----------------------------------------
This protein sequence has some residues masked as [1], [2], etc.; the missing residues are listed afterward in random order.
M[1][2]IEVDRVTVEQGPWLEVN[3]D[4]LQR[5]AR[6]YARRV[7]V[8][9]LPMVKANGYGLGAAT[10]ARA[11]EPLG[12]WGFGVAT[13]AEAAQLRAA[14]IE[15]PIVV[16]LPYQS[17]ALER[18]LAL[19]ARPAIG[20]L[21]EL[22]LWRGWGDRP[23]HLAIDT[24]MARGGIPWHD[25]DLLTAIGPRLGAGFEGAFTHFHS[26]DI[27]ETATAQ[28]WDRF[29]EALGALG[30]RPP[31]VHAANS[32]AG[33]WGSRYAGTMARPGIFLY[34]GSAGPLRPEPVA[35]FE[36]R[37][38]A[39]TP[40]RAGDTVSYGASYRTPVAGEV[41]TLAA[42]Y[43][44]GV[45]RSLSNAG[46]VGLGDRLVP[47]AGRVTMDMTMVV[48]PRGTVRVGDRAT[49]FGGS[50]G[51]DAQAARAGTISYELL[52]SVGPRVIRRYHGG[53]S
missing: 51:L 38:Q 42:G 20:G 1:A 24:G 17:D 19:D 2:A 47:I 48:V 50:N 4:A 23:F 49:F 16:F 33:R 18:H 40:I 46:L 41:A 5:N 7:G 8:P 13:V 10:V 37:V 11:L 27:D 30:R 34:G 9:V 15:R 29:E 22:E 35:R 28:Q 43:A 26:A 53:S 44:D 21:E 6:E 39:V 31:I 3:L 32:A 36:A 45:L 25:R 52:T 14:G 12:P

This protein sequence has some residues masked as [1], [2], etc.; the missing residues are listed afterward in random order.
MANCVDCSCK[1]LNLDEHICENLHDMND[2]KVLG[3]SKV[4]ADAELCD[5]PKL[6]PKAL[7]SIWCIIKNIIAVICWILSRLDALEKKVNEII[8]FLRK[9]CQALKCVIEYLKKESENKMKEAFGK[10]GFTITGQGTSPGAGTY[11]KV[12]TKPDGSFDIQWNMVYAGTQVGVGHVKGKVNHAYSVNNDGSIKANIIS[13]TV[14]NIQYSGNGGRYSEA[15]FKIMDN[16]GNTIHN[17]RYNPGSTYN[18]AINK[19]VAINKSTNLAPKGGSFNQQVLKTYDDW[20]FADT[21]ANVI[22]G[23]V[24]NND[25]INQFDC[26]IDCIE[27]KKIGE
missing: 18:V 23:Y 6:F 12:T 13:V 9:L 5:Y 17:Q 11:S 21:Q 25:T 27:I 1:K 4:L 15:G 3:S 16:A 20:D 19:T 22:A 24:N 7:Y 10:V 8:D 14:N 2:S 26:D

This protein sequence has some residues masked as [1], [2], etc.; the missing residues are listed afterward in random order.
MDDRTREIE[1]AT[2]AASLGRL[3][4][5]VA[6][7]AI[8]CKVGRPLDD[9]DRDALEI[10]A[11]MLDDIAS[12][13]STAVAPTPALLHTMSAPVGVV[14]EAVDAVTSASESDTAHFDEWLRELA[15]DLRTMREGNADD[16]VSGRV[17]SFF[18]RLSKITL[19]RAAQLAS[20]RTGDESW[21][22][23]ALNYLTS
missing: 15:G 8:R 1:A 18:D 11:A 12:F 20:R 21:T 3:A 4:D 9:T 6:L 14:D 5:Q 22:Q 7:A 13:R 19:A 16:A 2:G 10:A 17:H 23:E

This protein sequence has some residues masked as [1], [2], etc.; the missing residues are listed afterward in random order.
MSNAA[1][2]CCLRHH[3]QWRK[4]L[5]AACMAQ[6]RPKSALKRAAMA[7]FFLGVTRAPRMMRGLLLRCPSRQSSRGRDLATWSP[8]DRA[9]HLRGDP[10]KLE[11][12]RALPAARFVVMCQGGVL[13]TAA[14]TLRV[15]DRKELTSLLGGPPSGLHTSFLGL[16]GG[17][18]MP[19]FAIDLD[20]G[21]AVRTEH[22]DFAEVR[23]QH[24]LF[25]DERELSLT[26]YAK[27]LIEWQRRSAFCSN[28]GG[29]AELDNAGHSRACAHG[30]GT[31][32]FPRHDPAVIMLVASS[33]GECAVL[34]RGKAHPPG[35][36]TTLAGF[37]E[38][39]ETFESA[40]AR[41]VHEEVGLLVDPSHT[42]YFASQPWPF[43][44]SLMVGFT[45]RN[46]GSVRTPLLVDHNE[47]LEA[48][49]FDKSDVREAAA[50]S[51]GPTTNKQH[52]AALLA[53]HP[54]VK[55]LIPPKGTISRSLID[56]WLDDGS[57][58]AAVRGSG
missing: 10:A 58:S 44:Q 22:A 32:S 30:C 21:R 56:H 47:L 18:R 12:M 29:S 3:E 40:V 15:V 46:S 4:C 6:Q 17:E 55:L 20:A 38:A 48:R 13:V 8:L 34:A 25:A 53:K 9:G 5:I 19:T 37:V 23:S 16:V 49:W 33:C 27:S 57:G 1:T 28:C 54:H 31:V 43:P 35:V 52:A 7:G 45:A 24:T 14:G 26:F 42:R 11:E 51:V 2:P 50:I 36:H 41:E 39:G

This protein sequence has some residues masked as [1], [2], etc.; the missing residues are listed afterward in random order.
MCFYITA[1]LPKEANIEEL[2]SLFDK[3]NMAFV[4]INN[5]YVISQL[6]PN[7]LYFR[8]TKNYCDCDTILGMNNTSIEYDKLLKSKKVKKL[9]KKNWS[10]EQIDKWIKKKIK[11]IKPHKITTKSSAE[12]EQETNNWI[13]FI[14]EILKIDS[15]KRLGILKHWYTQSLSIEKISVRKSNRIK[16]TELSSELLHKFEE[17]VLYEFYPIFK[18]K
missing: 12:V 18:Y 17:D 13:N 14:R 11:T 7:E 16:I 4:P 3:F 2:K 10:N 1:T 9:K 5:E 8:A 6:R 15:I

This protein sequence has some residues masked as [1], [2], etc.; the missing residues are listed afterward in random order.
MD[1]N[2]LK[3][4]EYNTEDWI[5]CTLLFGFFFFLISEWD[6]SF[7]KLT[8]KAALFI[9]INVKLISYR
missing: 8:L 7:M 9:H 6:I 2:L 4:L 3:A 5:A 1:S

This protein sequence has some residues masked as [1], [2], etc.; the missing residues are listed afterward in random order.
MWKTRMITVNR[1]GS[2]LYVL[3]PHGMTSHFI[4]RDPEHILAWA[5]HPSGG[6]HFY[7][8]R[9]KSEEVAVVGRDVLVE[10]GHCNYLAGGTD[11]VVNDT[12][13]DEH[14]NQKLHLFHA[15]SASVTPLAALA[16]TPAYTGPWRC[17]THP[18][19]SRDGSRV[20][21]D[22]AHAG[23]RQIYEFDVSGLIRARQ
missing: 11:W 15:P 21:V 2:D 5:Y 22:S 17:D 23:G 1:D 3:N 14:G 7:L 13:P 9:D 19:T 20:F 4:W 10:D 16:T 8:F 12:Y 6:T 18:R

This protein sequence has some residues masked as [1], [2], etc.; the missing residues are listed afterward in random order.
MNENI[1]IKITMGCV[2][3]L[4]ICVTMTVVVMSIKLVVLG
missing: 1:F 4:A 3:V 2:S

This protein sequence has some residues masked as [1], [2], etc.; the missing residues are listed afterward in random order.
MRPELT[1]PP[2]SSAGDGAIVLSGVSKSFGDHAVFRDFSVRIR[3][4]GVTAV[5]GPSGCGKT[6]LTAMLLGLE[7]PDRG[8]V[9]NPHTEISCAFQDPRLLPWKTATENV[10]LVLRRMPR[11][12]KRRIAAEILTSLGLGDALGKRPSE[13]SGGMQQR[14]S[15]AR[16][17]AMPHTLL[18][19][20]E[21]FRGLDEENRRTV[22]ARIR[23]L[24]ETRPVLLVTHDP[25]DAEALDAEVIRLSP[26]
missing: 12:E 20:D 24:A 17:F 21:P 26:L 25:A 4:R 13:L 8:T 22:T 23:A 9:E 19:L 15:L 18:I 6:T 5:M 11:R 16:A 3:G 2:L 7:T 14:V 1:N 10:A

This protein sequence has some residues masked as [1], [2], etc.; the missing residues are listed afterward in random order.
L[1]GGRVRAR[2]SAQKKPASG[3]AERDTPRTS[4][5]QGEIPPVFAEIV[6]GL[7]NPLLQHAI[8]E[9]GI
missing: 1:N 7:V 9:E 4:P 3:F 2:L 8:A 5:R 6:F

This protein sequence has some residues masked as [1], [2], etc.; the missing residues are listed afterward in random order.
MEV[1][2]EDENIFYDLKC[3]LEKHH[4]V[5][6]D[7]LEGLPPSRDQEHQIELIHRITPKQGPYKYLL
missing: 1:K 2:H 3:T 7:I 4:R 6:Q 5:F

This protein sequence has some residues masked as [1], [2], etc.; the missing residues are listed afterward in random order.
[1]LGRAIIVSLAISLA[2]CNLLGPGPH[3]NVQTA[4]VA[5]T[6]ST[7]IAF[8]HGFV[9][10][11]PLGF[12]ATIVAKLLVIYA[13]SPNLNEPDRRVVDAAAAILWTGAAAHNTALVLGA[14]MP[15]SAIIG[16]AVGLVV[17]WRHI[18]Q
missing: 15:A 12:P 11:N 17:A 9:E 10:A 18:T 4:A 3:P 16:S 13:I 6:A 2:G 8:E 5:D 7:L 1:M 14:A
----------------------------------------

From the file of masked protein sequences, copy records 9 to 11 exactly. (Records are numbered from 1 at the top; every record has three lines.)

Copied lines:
This protein sequence has some residues masked as [1], [2], etc.; the missing residues are listed afterward in random order.
MRPELT[1]PP[2]SSAGDGAIVLSGVSKSFGDHAVFRDFSVRIR[3][4]GVTAV[5]GPSGCGKT[6]LTAMLLGLE[7]PDRG[8]V[9]NPHTEISCAFQDPRLLPWKTATENV[10]LVLRRMPR[11][12]KRRIAAEILTSLGLGDALGKRPSE[13]SGGMQQR[14]S[15]AR[16][17]AMPHTLL[18][19][20]E[21]FRGLDEENRRTV[22]ARIR[23]L[24]ETRPVLLVTHDP[25]DAEALDAEVIRLSP[26]
missing: 12:E 20:D 24:A 17:F 21:P 26:L 25:A 4:R 13:L 8:T 22:T 23:A 9:E 19:L 15:L 18:I 6:T 5:M 11:R 16:A 3:G 2:L 7:T 14:V 1:N 10:A

This protein sequence has some residues masked as [1], [2], etc.; the missing residues are listed afterward in random order.
L[1]GGRVRAR[2]SAQKKPASG[3]AERDTPRTS[4][5]QGEIPPVFAEIV[6]GL[7]NPLLQHAI[8]E[9]GI
missing: 1:N 7:V 9:E 4:P 3:F 2:L 8:A 5:R 6:F

This protein sequence has some residues masked as [1], [2], etc.; the missing residues are listed afterward in random order.
MEV[1][2]EDENIFYDLKC[3]LEKHH[4]V[5][6]D[7]LEGLPPSRDQEHQIELIHRITPKQGPYKYLL
missing: 1:K 2:H 3:T 7:I 4:R 6:Q 5:F